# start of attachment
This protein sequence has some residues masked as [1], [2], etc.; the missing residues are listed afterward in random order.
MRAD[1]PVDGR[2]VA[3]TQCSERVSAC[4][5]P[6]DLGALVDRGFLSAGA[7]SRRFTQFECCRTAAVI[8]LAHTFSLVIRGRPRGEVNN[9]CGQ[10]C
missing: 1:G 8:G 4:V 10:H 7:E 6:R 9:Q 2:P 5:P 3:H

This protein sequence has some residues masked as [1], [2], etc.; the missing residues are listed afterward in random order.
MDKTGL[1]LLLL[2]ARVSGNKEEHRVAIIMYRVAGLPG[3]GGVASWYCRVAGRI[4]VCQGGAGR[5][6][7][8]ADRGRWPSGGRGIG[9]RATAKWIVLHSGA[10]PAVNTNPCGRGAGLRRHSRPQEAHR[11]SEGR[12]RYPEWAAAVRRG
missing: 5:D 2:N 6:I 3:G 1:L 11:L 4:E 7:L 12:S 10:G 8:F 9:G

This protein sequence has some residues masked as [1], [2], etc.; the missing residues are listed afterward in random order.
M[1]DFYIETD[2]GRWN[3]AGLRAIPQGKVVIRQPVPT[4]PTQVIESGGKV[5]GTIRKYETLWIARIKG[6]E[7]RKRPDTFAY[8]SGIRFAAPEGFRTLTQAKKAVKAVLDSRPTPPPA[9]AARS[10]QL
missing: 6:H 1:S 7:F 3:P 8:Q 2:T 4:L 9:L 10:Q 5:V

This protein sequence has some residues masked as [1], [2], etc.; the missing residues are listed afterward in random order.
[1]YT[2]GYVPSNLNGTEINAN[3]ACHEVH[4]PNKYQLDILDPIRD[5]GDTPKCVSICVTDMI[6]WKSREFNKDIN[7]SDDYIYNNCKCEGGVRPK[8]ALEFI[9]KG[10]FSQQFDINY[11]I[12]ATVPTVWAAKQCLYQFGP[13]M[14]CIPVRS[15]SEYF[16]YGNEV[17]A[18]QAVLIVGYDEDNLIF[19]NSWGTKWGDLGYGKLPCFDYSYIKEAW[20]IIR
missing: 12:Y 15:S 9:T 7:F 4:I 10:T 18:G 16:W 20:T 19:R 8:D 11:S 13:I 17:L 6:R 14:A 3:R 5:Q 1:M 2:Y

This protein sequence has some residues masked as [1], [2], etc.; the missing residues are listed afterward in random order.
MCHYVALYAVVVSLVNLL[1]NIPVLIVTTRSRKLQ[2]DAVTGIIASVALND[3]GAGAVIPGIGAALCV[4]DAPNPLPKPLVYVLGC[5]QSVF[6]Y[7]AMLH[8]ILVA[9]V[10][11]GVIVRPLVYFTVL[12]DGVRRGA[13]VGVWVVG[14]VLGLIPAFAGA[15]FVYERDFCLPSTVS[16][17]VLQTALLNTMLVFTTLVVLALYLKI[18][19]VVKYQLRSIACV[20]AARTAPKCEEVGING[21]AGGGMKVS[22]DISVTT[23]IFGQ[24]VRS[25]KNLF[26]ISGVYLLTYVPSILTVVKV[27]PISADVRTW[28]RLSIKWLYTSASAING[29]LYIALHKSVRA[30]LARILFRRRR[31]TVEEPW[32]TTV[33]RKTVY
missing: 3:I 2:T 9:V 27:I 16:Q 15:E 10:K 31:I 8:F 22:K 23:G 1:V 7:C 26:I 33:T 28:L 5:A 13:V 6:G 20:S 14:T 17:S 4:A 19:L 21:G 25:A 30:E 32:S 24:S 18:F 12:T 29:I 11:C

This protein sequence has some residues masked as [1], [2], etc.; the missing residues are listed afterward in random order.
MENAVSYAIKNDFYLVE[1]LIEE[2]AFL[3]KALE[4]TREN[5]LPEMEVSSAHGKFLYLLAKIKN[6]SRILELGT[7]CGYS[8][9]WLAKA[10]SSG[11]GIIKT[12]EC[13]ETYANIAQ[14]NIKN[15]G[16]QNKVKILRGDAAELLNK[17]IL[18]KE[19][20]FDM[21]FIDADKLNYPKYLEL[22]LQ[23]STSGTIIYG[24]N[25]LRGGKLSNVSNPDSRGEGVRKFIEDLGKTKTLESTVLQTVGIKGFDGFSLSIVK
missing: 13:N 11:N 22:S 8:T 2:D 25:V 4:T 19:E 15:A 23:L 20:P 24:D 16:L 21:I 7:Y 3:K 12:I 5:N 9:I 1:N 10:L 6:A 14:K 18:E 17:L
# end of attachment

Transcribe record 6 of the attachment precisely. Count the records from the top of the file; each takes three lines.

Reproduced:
This protein sequence has some residues masked as [1], [2], etc.; the missing residues are listed afterward in random order.
MENAVSYAIKNDFYLVE[1]LIEE[2]AFL[3]KALE[4]TREN[5]LPEMEVSSAHGKFLYLLAKIKN[6]SRILELGT[7]CGYS[8][9]WLAKA[10]SSG[11]GIIKT[12]EC[13]ETYANIAQ[14]NIKN[15]G[16]QNKVKILRGDAAELLNK[17]IL[18]KE[19][20]FDM[21]FIDADKLNYPKYLEL[22]LQ[23]STSGTIIYG[24]N[25]LRGGKLSNVSNPDSRGEGVRKFIEDLGKTKTLESTVLQTVGIKGFDGFSLSIVK
missing: 13:N 11:N 22:S 8:T 2:D 25:V 4:T 19:E 15:A 23:L 20:P 24:D 16:L 21:I 7:Y 3:K 12:I 5:N 9:I 1:N 10:L 6:A 14:K 18:E 17:L